A year in the life of Zcash (ZEC)

June 13, 2018
Chris Wheal

Zcash (ZEC) – pronounced ‘zee-cash’ – was launched at the end of October 2016 offering high levels of privacy, generating commercial and professional services interest on the back of its ‘zero-knowledge proofs’ promise.

The debut was nothing less than extraordinary, powering to a 3,300 BTC peak on digital currency exchange Poloniex before plummeting to 48 BTC – on the same day.

While much of zcash’s tech is premised on anonymous functionality a tumultuous launch managed to lift clear of ‘dark market’ appeal. Activist coder and zcash boss Zooko Wilcox had insisted from the start that he wanted zcash to be used for financial utility, not speculation.

 Over the past 12 months zcash, despite some massive sector volatility, has proved relatively stable compared to many peers. At the end of the first week of June 2017 ZEC was trading at around $263. Fast forward a year and ZEC trades at $236, a 10% fall. In a sector that is super-turbulent, that’s a show of some resilience.

Zcash icon

Zcash valuations over the year have proved – relative to the crypto asset class – steady: Shutterstock

Crypto 300% surge

By mid June 2017 ZEC had bounced to more than $423. The total market cap for all cryptos had hit more than $100bn compared to 1 April when valuations were a little over $25bn – a 300% hike in two months.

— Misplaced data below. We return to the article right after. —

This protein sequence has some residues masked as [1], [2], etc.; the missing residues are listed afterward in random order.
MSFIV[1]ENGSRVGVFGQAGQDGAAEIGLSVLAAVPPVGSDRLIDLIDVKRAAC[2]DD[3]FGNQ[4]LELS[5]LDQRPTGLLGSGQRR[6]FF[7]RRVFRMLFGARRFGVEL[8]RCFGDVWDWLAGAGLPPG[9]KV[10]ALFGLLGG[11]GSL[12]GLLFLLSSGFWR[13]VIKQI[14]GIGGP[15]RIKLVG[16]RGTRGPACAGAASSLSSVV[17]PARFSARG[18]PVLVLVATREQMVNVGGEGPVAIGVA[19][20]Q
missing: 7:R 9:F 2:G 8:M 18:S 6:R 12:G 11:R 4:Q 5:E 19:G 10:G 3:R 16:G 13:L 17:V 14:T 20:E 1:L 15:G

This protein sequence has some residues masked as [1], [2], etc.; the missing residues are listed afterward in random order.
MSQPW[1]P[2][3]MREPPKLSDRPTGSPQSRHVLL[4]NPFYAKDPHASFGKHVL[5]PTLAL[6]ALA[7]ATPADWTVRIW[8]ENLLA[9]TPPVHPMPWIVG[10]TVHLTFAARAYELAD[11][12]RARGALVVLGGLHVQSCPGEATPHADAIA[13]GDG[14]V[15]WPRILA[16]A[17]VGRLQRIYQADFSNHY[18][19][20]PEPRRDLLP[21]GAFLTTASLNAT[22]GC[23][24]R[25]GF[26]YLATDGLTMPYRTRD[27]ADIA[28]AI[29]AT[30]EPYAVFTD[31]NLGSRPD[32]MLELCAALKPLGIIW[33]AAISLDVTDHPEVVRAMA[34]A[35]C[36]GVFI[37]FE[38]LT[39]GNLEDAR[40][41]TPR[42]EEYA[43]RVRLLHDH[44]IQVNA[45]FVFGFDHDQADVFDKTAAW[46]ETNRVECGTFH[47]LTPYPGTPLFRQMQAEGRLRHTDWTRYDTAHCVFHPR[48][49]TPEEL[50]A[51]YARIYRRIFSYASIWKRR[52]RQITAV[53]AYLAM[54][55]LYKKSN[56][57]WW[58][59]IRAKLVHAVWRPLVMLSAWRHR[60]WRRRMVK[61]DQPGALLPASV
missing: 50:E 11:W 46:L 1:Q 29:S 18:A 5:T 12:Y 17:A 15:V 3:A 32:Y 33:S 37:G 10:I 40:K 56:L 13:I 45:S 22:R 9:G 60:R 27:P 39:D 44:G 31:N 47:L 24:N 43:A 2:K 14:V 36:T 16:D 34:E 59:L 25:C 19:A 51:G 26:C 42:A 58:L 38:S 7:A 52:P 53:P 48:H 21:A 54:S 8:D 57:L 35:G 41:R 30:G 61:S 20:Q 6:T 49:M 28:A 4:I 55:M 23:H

But a month later cryptocurrencies were in freefall with some clear panic selling. ZEC was down to $150 on late afternoon 16 July. Ethereum’s stock price was similarly trashed, down from around $400 to $150.

While the long-term view on cryptos was still more or less positive, concern about a possible bitcoin split was bothering many. Deep unease was all over the media like a rash. 

“The question is,” wrote Izabella Kaminska in the FT on 18 July, “do investors realise the risks they have taken on in the process? And do they appreciate the extent to which the epic valuations being bandied about are liquidity dependent, and so potentially unrealisable?”

No guarantee against compromise

Valuation steadied somewhat through August. But the start of September saw ZEC crest $300, only to slump to under $170 within a fortnight. On 21 September the Zcash company released an audit on its network pre-launch, conducted with cyber security experts NCC Group. The results were solid, Zcash claimed.

“None of this is a guarantee against a compromise,” Zcash said at the time, “and our operational security wasn’t perfect (for example we have no specific knowledge of Google Hangout content confidentiality). It was our best effort given our resources and expertise.”